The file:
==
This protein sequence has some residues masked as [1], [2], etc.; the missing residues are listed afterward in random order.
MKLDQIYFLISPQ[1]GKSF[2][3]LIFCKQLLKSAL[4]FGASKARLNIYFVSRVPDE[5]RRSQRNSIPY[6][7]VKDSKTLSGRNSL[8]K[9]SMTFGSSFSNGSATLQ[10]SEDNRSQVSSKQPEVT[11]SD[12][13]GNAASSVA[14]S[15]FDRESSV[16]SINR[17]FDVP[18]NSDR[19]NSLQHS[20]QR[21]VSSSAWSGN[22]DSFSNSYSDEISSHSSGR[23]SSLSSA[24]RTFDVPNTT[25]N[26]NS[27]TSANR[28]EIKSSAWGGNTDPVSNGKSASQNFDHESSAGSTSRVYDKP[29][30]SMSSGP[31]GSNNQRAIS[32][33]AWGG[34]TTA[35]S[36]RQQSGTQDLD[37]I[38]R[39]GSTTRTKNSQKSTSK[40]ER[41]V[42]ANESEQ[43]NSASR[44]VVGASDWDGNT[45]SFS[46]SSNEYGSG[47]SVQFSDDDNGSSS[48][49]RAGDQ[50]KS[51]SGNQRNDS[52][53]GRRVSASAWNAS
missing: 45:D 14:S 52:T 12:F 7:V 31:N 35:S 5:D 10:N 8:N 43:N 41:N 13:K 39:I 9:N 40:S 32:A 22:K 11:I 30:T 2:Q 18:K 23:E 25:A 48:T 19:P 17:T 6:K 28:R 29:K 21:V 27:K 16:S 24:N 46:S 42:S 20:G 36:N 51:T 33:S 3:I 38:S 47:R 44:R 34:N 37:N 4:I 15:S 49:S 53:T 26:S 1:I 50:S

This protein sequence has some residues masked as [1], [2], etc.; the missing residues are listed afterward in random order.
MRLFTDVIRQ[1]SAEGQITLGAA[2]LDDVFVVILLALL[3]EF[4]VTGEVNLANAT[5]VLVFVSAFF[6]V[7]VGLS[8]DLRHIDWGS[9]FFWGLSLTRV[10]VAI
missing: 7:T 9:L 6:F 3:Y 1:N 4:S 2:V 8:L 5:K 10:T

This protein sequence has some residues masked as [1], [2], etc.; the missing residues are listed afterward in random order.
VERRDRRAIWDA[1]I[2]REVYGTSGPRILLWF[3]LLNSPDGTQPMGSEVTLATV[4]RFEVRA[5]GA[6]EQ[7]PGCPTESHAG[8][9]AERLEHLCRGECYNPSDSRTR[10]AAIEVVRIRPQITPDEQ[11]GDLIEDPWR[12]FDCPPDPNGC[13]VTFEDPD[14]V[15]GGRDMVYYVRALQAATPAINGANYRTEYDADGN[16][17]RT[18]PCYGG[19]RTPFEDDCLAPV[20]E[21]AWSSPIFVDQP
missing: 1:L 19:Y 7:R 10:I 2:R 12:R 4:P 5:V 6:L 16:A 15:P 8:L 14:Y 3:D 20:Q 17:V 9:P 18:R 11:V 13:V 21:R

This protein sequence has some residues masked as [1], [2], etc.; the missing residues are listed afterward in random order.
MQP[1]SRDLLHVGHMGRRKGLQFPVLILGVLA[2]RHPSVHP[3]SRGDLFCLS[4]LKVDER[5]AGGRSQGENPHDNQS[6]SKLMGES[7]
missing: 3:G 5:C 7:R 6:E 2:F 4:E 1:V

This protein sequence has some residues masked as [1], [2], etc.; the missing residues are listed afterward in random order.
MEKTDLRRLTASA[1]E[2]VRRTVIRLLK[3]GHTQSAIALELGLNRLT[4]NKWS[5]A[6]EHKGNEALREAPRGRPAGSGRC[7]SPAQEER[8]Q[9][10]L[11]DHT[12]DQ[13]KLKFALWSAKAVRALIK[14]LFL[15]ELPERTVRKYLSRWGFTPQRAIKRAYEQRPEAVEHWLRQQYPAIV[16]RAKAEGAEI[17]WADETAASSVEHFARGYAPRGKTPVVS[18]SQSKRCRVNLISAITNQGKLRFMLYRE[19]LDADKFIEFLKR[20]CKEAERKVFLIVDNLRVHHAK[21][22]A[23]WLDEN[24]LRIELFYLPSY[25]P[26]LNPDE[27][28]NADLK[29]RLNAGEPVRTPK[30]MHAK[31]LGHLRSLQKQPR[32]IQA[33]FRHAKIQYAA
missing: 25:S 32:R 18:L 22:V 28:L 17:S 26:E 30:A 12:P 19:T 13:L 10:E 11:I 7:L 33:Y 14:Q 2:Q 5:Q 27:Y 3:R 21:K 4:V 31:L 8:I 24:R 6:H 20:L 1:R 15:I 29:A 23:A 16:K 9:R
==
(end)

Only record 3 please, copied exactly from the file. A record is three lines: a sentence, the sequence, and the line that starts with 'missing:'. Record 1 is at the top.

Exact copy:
This protein sequence has some residues masked as [1], [2], etc.; the missing residues are listed afterward in random order.
VERRDRRAIWDA[1]I[2]REVYGTSGPRILLWF[3]LLNSPDGTQPMGSEVTLATV[4]RFEVRA[5]GA[6]EQ[7]PGCPTESHAG[8][9]AERLEHLCRGECYNPSDSRTR[10]AAIEVVRIRPQITPDEQ[11]GDLIEDPWR[12]FDCPPDPNGC[13]VTFEDPD[14]V[15]GGRDMVYYVRALQAATPAINGANYRTEYDADGN[16][17]RT[18]PCYGG[19]RTPFEDDCLAPV[20]E[21]AWSSPIFVDQP
missing: 1:L 19:Y 7:R 10:I 2:R 12:R 4:P 5:V 6:L 16:A 15:P 8:L 14:Y 3:D 20:Q 17:V 9:P 18:R 11:V 13:V 21:R